Name Company Affiliations Status
-- -- --

Advisory Board Members

Name Company Affiliations Status
-- -- --

Board Demographics

Ethnicity African American/Black: 0
Asian American/Pacific Islander: 0
Caucasian: 3
Hispanic/Latino: 0
Native American/American Indian: 0
Other: 0
Other (if specified): 0
Gender Female: 2
Male: 1
Not Specified 0

Board Information

Board Term Lengths --
Board Term Limits --
Board Meeting Attendance % 100%
Written Board Selection Criteria No
Written Conflict Of Interest Policy Yes
Percentage of Monetary Contributions 100%
Percentage of In-Kind Contributions 100%
Constituency Includes Client Representation Yes

Standing Committees

    --

CEO/Executive Director/Board Comments

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Foundation Comments

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Financials


Revenue vs. Expense ($000s)

Expense Breakdown 2011 (%)

Expense Breakdown 2010 (%)

Expense Breakdown 2009 (%)

Fiscal Year Jan 01, 2013 to Dec 31, 2013
Projected Income $3,400,000.00
Projected Expense $3,200,000.00
Form 990s

2011 990

2010 990

2009 990

Audit Documents

2011 NEAS 2011 Audited Financial Statement

2010 NEAS 2010 Audited Financial Statement

2009 NEAS 2009 Audited Financial Statement

IRS Letter of Exemption

IRS Letter of Determination

Prior Three Years Total Revenue and Expense Totals

Fiscal Year 2011 2010 2009
Total Revenue $3,517,199 $2,617,672 $3,071,269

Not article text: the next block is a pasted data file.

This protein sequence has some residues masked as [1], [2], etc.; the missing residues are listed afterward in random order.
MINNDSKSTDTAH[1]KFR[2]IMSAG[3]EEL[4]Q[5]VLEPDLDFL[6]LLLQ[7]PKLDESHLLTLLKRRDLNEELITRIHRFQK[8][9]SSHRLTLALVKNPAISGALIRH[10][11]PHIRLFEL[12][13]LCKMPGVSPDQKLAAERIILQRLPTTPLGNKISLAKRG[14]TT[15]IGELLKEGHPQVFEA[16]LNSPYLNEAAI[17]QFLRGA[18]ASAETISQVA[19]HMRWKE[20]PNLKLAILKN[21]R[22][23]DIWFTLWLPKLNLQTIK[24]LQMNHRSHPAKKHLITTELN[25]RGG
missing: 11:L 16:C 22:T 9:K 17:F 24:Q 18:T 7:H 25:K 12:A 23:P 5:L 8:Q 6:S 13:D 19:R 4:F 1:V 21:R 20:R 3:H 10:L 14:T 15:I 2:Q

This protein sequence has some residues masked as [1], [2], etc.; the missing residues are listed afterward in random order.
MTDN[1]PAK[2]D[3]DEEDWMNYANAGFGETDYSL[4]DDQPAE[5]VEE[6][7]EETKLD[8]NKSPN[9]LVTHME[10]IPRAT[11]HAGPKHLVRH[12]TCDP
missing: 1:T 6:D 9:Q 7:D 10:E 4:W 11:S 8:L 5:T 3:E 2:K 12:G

Total Expenses $3,115,900 $2,700,450 $2,582,592

Prior Three Years Revenue Sources

Fiscal Year 2011 2010 2009
Foundation and
Corporation Contributions
$39,596 $3,385 $2,500
Government Contributions $0 $0 $0
    Federal -- -- --
    State -- -- --
    Local -- -- --
    Unspecified -- -- --
Individual Contributions $2,373,205 $1,524,825 $2,048,055
Indirect Public Support -- -- --
Earned Revenue $1,046,181 $906,576 $777,866
Investment Income, Net of Losses $-27,238 $141,664 $222,923
Membership Dues -- -- --
Special Events -- -- --
Revenue In-Kind -- -- --
Other $85,455 $41,222 $19,925

Prior Three Years Expense Allocations

Fiscal Year 2011 2010 2009
Program Expense $2,345,607 $1,975,509 $1,833,149
Administration Expense $188,210 $175,193 $155,676
Fundraising Expense $582,083 $549,748 $593,767
Payments to Affiliates -- -- --
Total Revenue/Total Expenses 1.13 0.97 1.19
Program Expense/Total Expenses 75% 73% 71%
Fundraising Expense/Contributed Revenue 24% 36% 29%

Prior Three Years Assets and Liabilities